However, you can count on this: Somewhere, sometime, someone will contact your organization and want to make a donation using a cryptocurrency. If you have the ability to do so, you may just create a new platform and a new way to engage donors in the process. Of course, you’ll appeal to younger, tech-savvy donors. But the built-in PR buzz of this new technology may very well ripple across your entire base.

What the Tax Man Says

However, just because you can accept cryptocurrency donations doesn’t necessarily mean that you should. To be sure, a myriad of logistical and legal challenges can arise.

But figuring out the legalities of cryptocurrency donations got a bit easier after the IRS issued a March 2014 notice stating that cryptocurrencies should be treated as property (similar to the way stocks are treated for income tax purposes). Specifically:

  • Cryptocurrency received as payment (or donation) is includable as income for the recipient
  • The value of the cryptocurrency is determined to be the fair market value as of the date it was received

Consider Jumping In

Spare Key, a Minneapolis nonprofit that provides assistance to families with critically ill or injured children, began accepting Bitcoin donations at the beginning of 2014. In a blog post, Executive Director Erich Mische summed up his feelings on cryptocurrency’s future. “I am not smart enough to know where the cryptocurrency economy will end up in the weeks, months and years ahead. But I am old enough to know that I have been told too many times that things like cell phones, the Internet and reality shows would never catch on in my lifetime.”

If you’re considering crytocurrency, or have the same mindset as Mische, you’ll be glad to hear it’s actually pretty easy to jump into the world of cyber donations. Just go to Coinbase or BitPay to set up Bitcoin processing. Then, design a special Bitcoin donation page on your website. Sprinkle in a few “Bitcoin Accepted” logos and add some links on your donation pages to let people know they can donate.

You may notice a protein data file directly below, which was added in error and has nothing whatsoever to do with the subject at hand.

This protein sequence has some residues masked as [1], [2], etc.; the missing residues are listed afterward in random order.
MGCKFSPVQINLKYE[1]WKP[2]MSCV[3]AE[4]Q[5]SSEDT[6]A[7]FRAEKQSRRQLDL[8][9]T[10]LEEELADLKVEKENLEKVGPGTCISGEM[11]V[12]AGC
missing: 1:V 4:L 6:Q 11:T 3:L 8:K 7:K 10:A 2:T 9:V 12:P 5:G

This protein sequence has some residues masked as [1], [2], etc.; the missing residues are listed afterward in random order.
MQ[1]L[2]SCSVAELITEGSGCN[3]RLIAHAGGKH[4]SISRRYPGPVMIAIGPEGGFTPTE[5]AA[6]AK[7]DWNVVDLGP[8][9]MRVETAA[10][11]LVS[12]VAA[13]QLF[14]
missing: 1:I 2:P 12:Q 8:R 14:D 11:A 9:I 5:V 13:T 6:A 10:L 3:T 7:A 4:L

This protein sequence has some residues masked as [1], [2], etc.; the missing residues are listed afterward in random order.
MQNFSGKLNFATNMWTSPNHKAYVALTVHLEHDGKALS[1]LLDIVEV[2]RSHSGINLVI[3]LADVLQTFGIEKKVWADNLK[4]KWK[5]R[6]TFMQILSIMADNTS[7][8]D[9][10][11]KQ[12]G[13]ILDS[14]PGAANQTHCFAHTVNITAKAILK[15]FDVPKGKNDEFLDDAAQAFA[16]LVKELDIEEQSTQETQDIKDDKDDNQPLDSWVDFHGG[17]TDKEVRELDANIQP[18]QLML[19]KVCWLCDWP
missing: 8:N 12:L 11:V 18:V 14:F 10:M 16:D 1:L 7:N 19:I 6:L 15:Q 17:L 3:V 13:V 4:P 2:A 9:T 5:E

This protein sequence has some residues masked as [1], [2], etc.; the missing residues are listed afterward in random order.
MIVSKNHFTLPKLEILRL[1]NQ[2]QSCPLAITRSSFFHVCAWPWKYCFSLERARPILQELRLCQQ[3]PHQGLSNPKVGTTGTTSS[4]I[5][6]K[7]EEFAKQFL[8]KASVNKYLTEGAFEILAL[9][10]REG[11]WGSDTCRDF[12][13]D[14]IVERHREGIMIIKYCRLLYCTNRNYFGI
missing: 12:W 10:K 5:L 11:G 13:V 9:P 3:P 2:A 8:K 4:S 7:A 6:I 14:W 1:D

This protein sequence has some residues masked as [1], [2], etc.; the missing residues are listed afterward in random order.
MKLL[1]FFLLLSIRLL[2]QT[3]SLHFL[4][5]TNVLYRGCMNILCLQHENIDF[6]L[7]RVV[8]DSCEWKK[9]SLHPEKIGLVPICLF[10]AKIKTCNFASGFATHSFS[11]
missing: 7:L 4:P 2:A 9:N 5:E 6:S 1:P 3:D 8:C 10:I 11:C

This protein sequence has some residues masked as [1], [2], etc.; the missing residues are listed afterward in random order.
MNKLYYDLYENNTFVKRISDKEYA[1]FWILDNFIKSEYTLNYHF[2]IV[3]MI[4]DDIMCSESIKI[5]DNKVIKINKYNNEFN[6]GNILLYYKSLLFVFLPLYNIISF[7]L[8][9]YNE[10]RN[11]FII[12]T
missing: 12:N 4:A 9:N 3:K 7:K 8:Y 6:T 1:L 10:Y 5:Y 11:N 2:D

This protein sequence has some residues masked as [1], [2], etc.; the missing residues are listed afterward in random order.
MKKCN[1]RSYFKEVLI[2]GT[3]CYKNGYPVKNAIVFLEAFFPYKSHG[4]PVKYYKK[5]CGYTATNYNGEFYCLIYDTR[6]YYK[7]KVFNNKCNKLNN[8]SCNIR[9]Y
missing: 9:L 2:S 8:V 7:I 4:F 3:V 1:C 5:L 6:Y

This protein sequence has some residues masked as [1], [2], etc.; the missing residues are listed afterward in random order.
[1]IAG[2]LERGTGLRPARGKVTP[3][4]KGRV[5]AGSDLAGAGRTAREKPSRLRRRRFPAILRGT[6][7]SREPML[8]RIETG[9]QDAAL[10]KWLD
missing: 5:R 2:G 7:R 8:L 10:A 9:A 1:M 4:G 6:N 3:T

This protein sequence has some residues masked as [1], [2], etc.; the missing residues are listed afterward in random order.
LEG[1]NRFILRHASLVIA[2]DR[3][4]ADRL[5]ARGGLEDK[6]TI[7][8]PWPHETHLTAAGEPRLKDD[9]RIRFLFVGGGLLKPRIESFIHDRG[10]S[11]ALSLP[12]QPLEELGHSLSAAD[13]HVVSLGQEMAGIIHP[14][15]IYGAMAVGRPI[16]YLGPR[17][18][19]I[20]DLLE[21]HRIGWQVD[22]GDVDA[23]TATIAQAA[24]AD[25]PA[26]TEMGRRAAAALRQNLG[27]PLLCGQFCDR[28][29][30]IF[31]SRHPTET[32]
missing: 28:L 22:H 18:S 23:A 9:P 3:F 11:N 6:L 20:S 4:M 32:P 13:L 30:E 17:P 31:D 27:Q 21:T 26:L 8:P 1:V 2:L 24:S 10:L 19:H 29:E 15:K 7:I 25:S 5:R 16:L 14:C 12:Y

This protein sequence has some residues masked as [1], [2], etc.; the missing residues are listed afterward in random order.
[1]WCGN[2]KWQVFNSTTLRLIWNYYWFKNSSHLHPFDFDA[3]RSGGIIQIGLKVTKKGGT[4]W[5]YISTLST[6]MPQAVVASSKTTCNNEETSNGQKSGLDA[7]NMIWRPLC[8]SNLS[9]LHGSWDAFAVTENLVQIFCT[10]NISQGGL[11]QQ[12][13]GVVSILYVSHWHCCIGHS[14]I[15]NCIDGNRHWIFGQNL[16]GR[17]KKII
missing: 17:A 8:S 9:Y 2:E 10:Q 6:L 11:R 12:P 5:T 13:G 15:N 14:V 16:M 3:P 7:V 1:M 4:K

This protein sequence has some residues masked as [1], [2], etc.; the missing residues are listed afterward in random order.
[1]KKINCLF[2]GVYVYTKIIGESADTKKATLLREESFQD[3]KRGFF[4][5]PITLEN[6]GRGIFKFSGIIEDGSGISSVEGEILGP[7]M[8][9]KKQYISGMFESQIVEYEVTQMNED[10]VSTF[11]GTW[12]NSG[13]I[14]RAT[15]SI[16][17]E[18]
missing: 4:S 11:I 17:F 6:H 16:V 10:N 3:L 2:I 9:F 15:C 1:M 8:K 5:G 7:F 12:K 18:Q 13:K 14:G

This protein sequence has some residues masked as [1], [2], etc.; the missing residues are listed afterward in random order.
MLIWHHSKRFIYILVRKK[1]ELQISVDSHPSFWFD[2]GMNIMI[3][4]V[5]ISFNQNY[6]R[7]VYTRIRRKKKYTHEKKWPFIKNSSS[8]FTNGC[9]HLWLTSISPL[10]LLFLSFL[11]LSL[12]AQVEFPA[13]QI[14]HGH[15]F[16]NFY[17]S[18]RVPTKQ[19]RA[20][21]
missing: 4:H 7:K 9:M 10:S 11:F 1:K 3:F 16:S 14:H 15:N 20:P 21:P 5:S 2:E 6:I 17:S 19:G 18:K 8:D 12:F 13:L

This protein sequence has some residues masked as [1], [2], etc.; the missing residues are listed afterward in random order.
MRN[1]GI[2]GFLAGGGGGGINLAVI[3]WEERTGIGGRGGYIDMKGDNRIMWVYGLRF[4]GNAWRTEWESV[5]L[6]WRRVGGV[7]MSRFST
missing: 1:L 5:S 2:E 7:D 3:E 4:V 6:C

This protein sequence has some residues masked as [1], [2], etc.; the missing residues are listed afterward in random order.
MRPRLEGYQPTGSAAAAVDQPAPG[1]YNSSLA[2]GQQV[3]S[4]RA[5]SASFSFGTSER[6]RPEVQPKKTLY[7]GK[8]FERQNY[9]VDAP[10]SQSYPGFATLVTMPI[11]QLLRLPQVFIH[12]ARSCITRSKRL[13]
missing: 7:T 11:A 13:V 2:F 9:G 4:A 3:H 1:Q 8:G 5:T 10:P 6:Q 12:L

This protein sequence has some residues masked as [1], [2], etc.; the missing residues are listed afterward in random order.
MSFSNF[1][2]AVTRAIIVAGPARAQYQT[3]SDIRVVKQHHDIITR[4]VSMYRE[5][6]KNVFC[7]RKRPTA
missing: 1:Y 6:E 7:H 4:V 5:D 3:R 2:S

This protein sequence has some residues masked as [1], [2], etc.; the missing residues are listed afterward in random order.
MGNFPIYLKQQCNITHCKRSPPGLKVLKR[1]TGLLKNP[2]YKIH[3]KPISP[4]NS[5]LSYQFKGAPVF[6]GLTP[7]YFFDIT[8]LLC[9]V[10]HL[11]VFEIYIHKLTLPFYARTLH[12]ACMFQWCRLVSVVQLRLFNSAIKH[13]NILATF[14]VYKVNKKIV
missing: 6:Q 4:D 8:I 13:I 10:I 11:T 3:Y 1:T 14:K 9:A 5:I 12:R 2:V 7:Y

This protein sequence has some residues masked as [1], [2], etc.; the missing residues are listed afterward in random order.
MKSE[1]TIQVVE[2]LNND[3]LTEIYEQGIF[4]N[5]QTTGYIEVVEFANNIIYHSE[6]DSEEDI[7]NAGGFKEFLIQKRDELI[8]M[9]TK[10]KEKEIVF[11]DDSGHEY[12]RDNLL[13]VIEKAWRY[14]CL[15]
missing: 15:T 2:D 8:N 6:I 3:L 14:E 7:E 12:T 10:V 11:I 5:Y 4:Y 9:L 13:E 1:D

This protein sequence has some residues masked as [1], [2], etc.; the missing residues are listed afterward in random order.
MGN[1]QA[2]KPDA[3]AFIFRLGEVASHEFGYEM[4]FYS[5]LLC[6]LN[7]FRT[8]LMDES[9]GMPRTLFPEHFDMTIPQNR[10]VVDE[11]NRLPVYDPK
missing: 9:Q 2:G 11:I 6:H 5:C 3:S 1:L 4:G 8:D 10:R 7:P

Wednesday, July 2, 2014

Study suggests more female leadership needed in nonprofits

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A recent Harris Poll of 644 women working in the nonprofit sector found 40% of those working at large nonprofits* felt that their organizations did not put as much effort into soliciting donations from affluent women as they did affluent men. The poll also found 58% of these women felt that their organizations would be more effective at raising money, and 59% said their organizations would be more effective at fulfilling their mission, if there were more women on the board of directors.

Debra Mesch, Director of the Women’s Philanthropy Institute at Indiana University, told the Chronicle of Philanthropy that the poll’s finding are consistent with research she’s conducted. Women “are not considered as major donors or perceived to be the decision makers,” she said. “We certainly see that, in many studies, there are financial gains for organizations when more women are on the board.”

Industry statistics indicate 82% of employees of nonprofit organizations are women while the majority of nonprofits are led by men, both as CEOs and as board members. Still, 57% of female employees aspire to top leadership positions. That sentiment is highest (72%) among workers aged 18-34. The number drops to 64% among those 35-44, to 48% among those 45-54 and 30% among those over 55.